Colleagues, friends,

First of all, I would like to express my appreciation to the Russia - Islamic World strategic vision group and its Coordinator Veniamin Popov for an invaluable contribution to a speedy publicaton of the book timed to the 100th anniversary of late Egyptian President Gamal Abdel Nasser's birth.
 
His figure is a magnet for authors. It has been my lifelong desire to write a book about his personality and achievements.
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The publication is not just a study on a specific historical period but hopefully a book that is politically relevant today.

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Here is what I mean. The world, both East and West, lacks leaders who would be popular and recognized by people because of exceptional integrity and honest. Nasser had both the features. Here is just one example shared with me by former head of the Cairo-based Arab Socialist Union Abdel Majid Farid, who made the arrangements for the commemoration ceremony following Nasser's death in 1970. He also helped Nasser's family to move out of the palace into an ordinary house and dealt with inheritance matters. He recalled that his colleagues and him were shocked to see how modest the president's personal effects were. His account only had 420 Egyptian pounds. It turned out neither he or his family had any accounts abroad.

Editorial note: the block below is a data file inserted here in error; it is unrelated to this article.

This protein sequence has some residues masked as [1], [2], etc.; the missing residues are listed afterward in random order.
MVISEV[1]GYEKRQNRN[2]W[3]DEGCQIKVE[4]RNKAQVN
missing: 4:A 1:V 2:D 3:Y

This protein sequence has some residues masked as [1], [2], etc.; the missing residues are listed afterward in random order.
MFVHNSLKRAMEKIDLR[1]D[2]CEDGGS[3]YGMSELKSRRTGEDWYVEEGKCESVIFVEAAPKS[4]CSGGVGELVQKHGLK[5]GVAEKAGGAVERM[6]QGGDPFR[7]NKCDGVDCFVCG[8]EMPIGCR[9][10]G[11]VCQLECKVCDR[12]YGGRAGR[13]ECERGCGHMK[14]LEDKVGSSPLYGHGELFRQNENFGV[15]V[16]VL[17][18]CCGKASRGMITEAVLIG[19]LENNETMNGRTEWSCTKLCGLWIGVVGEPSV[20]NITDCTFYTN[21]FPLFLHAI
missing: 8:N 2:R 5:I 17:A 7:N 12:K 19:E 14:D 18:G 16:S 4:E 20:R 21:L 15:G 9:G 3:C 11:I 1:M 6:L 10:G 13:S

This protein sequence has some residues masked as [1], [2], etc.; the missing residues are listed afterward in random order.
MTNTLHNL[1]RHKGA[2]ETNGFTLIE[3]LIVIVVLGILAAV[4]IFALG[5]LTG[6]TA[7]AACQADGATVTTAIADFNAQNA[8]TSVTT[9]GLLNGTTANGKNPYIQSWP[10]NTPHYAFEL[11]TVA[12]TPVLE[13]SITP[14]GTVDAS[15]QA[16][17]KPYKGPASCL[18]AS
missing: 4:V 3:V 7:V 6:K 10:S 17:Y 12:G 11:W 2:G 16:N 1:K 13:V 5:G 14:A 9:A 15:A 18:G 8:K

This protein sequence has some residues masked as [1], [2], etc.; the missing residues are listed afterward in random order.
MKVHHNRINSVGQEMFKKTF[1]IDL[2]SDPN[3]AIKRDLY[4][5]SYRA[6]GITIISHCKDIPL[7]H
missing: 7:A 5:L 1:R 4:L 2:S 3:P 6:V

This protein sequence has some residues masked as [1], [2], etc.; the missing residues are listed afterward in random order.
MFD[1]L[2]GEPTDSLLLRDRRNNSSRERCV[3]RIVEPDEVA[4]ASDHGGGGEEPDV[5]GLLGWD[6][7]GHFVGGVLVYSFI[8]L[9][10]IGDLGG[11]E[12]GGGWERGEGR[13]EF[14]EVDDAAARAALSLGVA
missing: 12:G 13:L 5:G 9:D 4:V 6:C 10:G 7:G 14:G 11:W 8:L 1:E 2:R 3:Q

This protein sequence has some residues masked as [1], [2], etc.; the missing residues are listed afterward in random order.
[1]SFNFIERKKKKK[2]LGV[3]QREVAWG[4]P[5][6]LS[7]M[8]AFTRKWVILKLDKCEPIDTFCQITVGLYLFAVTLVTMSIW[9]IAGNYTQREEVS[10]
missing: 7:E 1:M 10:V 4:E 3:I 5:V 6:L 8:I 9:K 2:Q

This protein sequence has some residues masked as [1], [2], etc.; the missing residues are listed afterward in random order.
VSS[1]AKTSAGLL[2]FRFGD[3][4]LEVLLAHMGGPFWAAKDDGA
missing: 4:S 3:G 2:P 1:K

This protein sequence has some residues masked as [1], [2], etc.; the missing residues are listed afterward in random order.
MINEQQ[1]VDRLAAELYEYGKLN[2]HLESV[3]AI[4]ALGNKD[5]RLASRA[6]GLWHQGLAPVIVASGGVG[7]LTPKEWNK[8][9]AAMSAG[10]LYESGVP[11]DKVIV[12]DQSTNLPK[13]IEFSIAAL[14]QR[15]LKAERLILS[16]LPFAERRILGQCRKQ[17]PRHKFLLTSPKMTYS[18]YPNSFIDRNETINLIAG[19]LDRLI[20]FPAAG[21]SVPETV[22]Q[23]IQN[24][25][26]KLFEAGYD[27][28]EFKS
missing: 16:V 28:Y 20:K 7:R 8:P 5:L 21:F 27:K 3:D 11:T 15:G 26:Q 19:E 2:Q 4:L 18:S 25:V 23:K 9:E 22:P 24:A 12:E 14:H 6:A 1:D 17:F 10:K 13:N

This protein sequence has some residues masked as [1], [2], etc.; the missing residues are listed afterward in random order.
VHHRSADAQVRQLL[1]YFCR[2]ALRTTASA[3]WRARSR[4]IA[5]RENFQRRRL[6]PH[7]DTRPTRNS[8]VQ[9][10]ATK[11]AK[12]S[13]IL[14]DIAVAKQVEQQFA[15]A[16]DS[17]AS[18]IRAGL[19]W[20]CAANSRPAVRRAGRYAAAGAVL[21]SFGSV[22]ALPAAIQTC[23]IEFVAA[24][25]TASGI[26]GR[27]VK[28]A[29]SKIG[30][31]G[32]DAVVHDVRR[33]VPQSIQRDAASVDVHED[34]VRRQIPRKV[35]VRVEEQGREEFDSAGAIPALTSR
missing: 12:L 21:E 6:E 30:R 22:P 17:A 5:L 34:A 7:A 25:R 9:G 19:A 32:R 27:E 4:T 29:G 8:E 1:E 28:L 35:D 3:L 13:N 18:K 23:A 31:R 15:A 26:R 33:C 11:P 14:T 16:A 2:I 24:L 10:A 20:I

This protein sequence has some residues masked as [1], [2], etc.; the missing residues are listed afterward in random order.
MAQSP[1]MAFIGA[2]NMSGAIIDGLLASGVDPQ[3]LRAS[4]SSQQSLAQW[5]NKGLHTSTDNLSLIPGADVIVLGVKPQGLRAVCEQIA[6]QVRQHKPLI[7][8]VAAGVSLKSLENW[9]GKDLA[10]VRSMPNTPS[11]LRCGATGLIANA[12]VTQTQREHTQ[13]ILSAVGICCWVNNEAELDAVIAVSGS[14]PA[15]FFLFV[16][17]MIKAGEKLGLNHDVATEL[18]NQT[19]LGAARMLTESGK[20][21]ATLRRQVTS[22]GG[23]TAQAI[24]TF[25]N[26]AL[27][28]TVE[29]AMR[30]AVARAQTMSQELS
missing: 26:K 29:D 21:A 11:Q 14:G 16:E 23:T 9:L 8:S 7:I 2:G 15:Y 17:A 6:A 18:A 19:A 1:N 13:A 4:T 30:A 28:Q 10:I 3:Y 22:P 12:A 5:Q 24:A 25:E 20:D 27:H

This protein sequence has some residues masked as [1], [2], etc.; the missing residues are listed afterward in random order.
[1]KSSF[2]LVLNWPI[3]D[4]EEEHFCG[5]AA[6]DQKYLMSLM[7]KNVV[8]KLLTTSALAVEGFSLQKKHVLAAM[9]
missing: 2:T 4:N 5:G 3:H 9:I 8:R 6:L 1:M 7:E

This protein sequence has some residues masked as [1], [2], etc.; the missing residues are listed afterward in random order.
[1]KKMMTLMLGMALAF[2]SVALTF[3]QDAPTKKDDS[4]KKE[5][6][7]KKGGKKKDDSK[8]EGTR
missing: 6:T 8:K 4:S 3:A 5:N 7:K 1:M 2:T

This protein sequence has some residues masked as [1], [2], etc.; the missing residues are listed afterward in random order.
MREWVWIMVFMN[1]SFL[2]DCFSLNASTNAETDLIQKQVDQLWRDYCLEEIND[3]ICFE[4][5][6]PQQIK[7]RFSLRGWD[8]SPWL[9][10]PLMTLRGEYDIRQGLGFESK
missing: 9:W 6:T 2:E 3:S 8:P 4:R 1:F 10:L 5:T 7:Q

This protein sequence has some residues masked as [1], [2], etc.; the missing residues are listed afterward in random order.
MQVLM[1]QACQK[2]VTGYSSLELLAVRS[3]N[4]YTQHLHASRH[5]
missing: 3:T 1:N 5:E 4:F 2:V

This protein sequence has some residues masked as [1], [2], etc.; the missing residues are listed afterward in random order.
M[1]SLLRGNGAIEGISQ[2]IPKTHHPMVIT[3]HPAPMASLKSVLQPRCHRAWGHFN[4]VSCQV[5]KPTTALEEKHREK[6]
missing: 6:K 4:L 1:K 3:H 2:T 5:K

I think Nasser's creed should be a benchmark for any political leader. This book is a wakeup call to political elites from around the world in terms of demeanour and ethnics they need to follow to be eligible for any executive positions.
 
Nasser's second prominent trait that merits respect is his focus on infrastructure development despite his military background. He was a true founder of a new Egypt. The country saw the biggest ever drive in terms of the number of industrial, energy sites and other facilities that were established under his rule.
 
Remarkably, later in Egypt and elsewhere, including Russia, there were people who made 'the push towards privatisation' their major campaign plank. They would often highlight their 'success' in selling off state-run companies. It begs the question of what is more important, establishing a plant or privatising it, that is simply selling it off.
 
I feel the past several decades saw false concepts taking over and it is time to put everything back in its place. Top jobs should be occupied by people with a capacity to create and build. Nasser's example is very much a role model.
 
There is another striking feature he was known for, a sense of measure and a humane attitude in implementing the most severe economic reforms. Last year, Russia marked one hundred year anniversary of the 1917 Revolution. It is true that the revolution itself and the following change of order were done in a very brutal manner. Nasser's method of reforms was much more balance and humane. While nationalising big and medium-sized enterprises with a goal to build a strong public sector, he would also take care of the former owners, positively responding to their claims and complaints.